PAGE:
After some time, I came across a user called ‘Plus’.
I thought that in the way he wrote, that it could be my son.
I adopted a pseudonym as well – I was ‘Alphabetus’.

There was one post, in which he criticised false quotations within the Watchtower literature (JW publication). So I replied, saying one should be careful with such accusations, as it could have been the author of the text who made a mistake in research or some such thing. But of course, my son had not been lazy in his own background research. He sent me plenty of documents, full of deliberate and traceable false quotations written by JW.

What was striking, however, were copies of Jehova's Witness' publications from 1915 in which the Watchtower Society appealed to its members to support the German Emperor in the first world war.

There, I realized: If my father had known about that, he would never have joined JW. So I read the book ‘Crisis of Conscience’ by Raymond Franz. He used to be a member of the governing body of JW for fifteen years before his removal in 1980. In his book, he enlists numerous scandals within the organisation. That is when I realised that everything I had believed in might not be the truth.

How did that feel?
Like the total, absolute breakdown of all the values I used to hold dear. I thought now I could throw my whole life away. That I had lost everything. I just felt so stupid. Really stupid. After I realized that I was fooled, I was paralyzed for about a year. I didn‘t know anything about the world outside the community, because for a JW it is evil. Friendship with the world meant having a feud with God according to the Watchtower doctrine. I was out of one world but barely inside the other.

Did you ever consider just letting this pass through your mind, when you realised how uncomfortable it might get?
My husband asked me to. He begged me, saying: “Drop it! We will lose everything.” But for me, that was never an option, not even for a second. I always wanted the truth. How could I possibly go on defending something which I definitely knew to be untrue? It was just unacceptable. It was no longer possible for me to go on in that way.

How long did it take you to gather courage after this mental defection?
It took me about two years to realize that I could make something very positive out of it. I was tired of sitting in a corner and whining. I was really lucky to get to know a woman called Maria de Lourdes Stiegeler (Logotherapist and Existence­analyst) who said to me: “Humans do not possess freedom in the sense that it can be taken away. Humans are freedom. But that means everyone is responsible for how he or she deals with what life puts under his or her feet.”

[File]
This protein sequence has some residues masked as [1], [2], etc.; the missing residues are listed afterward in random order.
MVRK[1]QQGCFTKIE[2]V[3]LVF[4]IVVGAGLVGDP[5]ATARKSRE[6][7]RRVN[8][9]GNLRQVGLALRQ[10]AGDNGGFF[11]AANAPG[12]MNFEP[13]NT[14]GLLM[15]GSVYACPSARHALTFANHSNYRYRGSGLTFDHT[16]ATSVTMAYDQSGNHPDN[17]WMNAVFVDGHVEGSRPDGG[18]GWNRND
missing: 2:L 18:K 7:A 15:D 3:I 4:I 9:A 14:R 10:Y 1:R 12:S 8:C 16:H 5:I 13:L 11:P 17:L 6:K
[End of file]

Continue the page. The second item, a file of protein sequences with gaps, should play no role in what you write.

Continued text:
With these words, Maria opened a world of possibilities to me. First, however, her words made me go through hell, because I had to face the consequences of my actions in the big picture.

I had to acknowledge that I supported the system very conscientiously. That was very hard. It was quite close to hell.

Despite all the difficulties, the defection means something very positive for you: it was a liberation. JW on the other hand, perceive it as a negative thing; they see it as a breach of fidelity. (What is the general discourse about defectors like you within the religious community?)
That’s true. Apostates are referred to as Satan‘s assistant chefs; sitting at the table with demons and helping to prepare noxious meals in order to poison a believer‘s mind. We are labelled as mentally ill. Members are reminded to avoid us. In England there is already a charge against the Watchtower society for incitement of the people.

It’s part of a defection that there are two different, incompatible belief systems involved. Do you think there is one truth?
This I cannot tell for sure. I had to believe in the matrix and so on. I am not that deeply immersed yet.

Modern science nevertheless is grounded quite firmly on the belief that there exists a reality that is independent of us, which is about to be discovered. Do you think that we should try to recede from this position?
Yes definitely. The scientific tendency to discover what defines the truth is extremely restrictive. Scientists try to find a universal truth on this planet. But look at the universe. How could you ever bring a universal truth down on our tiny planet?

Having had the experience that everything you held as true turned out to be false, do you still dare to believe? What do you hold as true now?
I refrain from posing the question this way, as it would, again, limit myself. By saying I hold something as true I feel constricted to this momentaneous cognition. But I want to be open­ minded. I want to have a look at many different truths and see whether I like them or not. This one single truth – I haven‘t found it. And I don‘t search it. I don‘t want to reduce myself to such a small denominator.

What is the meaning of life for you?
That‘s the wrong question. There is no such thing as the meaning of life. The question has to be: What gives meaning to your life? This question must be answered individually.

May I ask what it is that gives meaning to your life?
[laughs] At the moment I am happy that I found meaning in helping others.